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Breaking the Glass Ceiling

Last night, a major political party broke the glass ceiling by nominating a woman, Hillary Rodham Clinton, as its nominee for president of the United States. Politics aside, it's a historical moment. Does this mean that we're about to have the first female president? We'll have to wait until November to see for sure. But what it does mean, is that no matter what, the possibility of having a female president just became a whole lot more likely. Whether it's starting next year, four years from now, eight or even longer, it means that the country is now at a point where a woman can run for the highest political office.

What does this have to do with architecture? As I'm sure you're aware, glass ceilings exist not only in the corporate world, or even the political world, but also within individual industries. How many women do you know involved in the construction industry? Not that many. I talk to a lot of people in many different fields while researching and writing articles, and I know I talk to a lot more men than I do women each day, week and year.

All of this talk of breaking glass ceilings and the possibilities of our children to believe that they can do and be anything they want to be, whether they're a boy or a girl, black or white, or anything in between. The conversation that is currently taking place reminded me of the conversation that exists within the architectural profession, where the gender inequality in the profession of architects is so glaring, there's a movement within the industry.

In 2011, AIA San Francisco formed a committee for The Missing 32% Project, which looks at the questions of what happens to women in architecture to cause them to leave the profession, and why are so few women in leadership roles? The group's name changed in May 2015 to Equity by Design, and according to its website, in the U.S., women represent less than 50 percent of the students graduating from accredited architecture programs. The number of women who are AIA members, licensed architects and senior leadership varies between 15 and 18 percent of the total.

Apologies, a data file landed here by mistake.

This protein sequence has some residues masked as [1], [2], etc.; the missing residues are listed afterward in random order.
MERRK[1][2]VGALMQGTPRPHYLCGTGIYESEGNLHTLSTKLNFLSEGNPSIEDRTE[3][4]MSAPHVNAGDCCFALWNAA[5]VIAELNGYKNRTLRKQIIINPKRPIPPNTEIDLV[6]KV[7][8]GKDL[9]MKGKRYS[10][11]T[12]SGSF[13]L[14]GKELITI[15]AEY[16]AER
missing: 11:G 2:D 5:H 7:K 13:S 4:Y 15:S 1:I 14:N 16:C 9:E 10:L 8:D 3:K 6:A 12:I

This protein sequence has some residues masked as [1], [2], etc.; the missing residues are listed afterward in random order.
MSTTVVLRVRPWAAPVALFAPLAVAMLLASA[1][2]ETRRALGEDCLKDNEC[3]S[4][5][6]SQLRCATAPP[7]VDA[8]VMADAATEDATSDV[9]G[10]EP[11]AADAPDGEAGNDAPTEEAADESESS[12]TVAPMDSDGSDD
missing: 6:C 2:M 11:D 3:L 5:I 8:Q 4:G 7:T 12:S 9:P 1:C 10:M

Equity by Design released a report in 2014 on its findings of its 2015 Equity in Architecture Survey. The 53-page report, "Equity by Design: Knowledge, Discussion, Action!," reviews the gender makeup in architecture schools and the profession historically. Women make up 42 percent of graduates from programs accredited by the National Architecture Accrediting Board, but only 28 percent of architectural staff in AIa member-owned firms, 26 percent of licensed architects (who are not principals or partners), and 17 percent of principals and partners. According to the report, the low percentage of women in senior roles is attributed, in part, to the history of the field as being male-dominated.

Will having a woman president mean more women become architects? Maybe. Maybe not. But it reminds us that regardless of how high that glass ceiling may feel, it can and will be broken. Sometimes it takes awhile for it to happen, but it will always happen.


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